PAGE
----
Falling Down the Rabbit Hole: Passion, Kony 2012 and Trauma

light in a tunnel

Passion can be a precursor to hysteria, mania, paranoia, depression, and a plethora of other mental health issues.

Passion is often partnered with creativity, imagination, artistry, advocacy, and leadership.

On a recent visit to the Seattle Art Museum, I found myself slowly moving through a dreamlike world of Gauguin’s French Polynesia paintings, sketches, and woodcarvings. He conveyed with deep conviction his love and fascination with what he named “savage” of the land and people of Tahiti. Though his skill was debated by the likes of Camille Pissaro and his work rejected by the French elite of his time, there was no question of his passion for his subject. His very bold use of color, so unique for the era in which he painted, as well as the way he captured the faces, movements and pace of the Tahitian people, allowed me to feel the ocean breeze on my skin and hear the rhythmic Tahitian tongue in my ears. Ironically though, it seems that as the passion in his paintings and writings increased (progressing from 1889 to 1895), the more ill he became. It was reported that in his last years of life (living in the Marquesas Islands and painting Oceania images) Gauguin suffered from suicidal ideation and required hospitalization.

Meanwhile, most of us can quickly recall the names of those who have suffered from the same debilitating “disease”: Vincent Van Gough, Sylvia Plath, Virginia Wolf, Kurt Cobain, Mark Rothko, Fyodor Dostoyevsky, Ernest Hemingway, Ludwig Van Beethoven, Tennessee Williams, and George Orwell. It is without debate that these names represent renowned artists and creative genius. These names are of those who committed suicide. It would require pages and pages to list the many passionate geniuses that suffered from “crazy.”

I will by no means name myself genius or dare to bear the title of artist. Yet, I am intimately familiar with being called “passionate.” I also know what it is to feel crazy, especially when submerged in that which most deeply stirs my passion.

Recently, there was a media firestorm ignited by a young activist fighting for the capture of Joseph Kony, an African rebel leader. Over the past 25 years, Kony led the Lord’s Resistance Army in Northern Uganda and orchestrated the abduction of an estimated 30,000 children. The International Criminal Court gave Kony the elusive title of one of the world’s most dangerous criminals, due to his heinous efforts to train, brainwash, and enslave children to serve as child soldiers, wives and sex slaves. The activist, Jason Russell, is gifted with an artistic and influential voice. His first film, Invisible Children (2004), portrayed the atrocities of Kony while at the same time it demonstrated the beauty and resiliency of his victims, Kony’s own Acholi tribe. Like Gauguin with his dazzling colors, Jason painted a story through film that compelled this passionate woman (me) to move to Northern Uganda in 2006 and join the fight for these vibrant, yet traumatized children.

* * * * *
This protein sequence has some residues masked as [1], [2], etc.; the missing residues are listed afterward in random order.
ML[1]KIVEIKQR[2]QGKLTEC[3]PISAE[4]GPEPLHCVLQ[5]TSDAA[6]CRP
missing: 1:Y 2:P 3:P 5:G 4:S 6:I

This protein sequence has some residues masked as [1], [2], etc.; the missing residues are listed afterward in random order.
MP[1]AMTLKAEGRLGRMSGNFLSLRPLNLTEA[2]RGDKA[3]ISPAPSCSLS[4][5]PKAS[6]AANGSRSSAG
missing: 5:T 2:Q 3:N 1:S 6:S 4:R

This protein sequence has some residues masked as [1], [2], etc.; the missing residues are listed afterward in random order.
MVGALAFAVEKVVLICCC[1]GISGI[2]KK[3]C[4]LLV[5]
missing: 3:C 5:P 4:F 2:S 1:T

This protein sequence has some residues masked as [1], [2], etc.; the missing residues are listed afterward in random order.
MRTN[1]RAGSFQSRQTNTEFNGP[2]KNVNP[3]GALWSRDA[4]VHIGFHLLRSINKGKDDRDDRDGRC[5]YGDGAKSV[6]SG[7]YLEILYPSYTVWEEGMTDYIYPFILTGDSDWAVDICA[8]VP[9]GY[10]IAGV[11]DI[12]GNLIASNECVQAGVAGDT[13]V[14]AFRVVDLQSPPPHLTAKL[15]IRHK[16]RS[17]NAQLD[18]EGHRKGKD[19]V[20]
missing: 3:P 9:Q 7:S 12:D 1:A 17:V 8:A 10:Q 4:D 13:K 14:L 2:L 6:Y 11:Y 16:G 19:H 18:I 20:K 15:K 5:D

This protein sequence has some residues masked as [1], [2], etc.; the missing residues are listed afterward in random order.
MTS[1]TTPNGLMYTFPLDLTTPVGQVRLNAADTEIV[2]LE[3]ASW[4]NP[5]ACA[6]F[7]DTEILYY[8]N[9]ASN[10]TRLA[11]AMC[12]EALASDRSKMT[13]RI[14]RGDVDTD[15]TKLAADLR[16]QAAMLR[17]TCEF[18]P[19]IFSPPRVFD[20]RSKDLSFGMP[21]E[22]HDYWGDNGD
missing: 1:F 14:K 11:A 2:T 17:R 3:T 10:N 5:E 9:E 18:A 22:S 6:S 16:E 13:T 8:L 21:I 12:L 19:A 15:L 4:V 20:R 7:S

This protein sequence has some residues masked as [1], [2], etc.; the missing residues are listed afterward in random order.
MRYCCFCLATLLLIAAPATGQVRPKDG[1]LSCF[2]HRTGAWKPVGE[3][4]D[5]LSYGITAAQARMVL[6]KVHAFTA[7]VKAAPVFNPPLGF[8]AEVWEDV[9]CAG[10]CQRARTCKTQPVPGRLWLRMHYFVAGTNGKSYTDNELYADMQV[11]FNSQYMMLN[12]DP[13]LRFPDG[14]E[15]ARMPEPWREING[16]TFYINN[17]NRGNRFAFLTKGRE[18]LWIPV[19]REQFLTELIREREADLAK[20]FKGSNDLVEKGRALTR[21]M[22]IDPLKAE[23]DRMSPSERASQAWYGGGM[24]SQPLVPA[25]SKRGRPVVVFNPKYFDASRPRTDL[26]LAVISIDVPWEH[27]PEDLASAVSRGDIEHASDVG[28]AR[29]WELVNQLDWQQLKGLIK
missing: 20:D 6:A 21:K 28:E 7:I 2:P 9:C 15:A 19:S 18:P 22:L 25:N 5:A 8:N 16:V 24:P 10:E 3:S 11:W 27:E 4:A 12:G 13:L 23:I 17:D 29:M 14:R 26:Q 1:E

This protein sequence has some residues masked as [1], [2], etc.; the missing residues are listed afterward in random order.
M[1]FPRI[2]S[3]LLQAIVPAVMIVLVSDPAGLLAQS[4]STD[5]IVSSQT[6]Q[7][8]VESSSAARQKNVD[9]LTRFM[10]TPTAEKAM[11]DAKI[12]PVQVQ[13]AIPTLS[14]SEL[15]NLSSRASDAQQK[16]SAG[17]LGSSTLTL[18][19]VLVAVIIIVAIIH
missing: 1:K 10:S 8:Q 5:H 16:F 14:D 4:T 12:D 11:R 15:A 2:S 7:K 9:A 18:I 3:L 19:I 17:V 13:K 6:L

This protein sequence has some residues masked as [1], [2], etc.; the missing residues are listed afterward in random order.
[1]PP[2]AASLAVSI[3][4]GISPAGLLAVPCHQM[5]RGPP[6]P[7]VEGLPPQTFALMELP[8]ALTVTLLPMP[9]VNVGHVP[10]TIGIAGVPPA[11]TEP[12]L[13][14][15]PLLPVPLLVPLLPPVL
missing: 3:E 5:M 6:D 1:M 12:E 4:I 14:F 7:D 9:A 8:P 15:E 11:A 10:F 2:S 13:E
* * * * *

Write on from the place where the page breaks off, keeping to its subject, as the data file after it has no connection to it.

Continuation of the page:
My chosen medium is not painting, sculpting or filmmaking, but therapy. I practiced my artistry in Uganda with the survivors of this war. Following the steps of Jason, I too fell in love with the culture, land, and Acholi. Like Gauguin with the Tahitians, I sought to completely immerse myself in the ways of these stunning people. But the immersion and over identification is where I fell into my “crazy.” I likened my experience to Alice (in Wonderland) falling down the rabbit’s hole, as I lost my rational and stable mind to an impassioned one. My desire to protect and offer care to the traumatized and abused was no longer tempered, and I frequently placed myself in precarious and even deadly situations. I was cavalier. I was fierce. I was exhausted.

On March 5th, 2012, Jason released a film entitled Kony 2012. It received far more press than anticipated and within weeks of its debut it was viewed over 100 million times on YouTube and Vimeo. The film was met with excitement and enthusiasm, as well as skepticism and ridicule. Ten days after its release, on March 15, 2012, the San Diego police detained Jason for “bizarre” and “irrational” behavior, which was later deemed as the symptoms of “brief reactive psychosis” (AKA Brief Psychotic Disorder, 298.8). Many would say he was cavalier. I would consider him fierce. His family and doctors reported him exhausted.

As you can well imagine, many who have known my previous connection to Invisible Children, and even to Jason, asked me of my impressions on his “manic episode.” My response: “I get it.” Jason devoted most of his adult life and the majority of his waking hours advocating for the health and freedom of the Acholi, especially the children.

Those of us (and I am including YOU, reader) who are deeply moved by the impacts of trauma and abuse, can often become enlivened, enraged, and sadly, entangled. Some diagnose our plight as “burn out” or “secondary/tertiary trauma.” We are not often deemed crazy and sometimes we even earn some saintly status as being compassionate and sacrificial. But I know the darkness, I know the flip side of passion and it has often looked like mental illness. I do not know what led Jason to pound on the sidewalks with his fists or to run unclothed through city streets. I do not know what led Van Gough to cut off his ear. Yet, I know that these men are brilliant and have moved my heart to love beauty and justice.

Let our artistry – our paintings, sculptures and songs for redemption – arouse beauty and justice. And let us be aware when we are exhausted.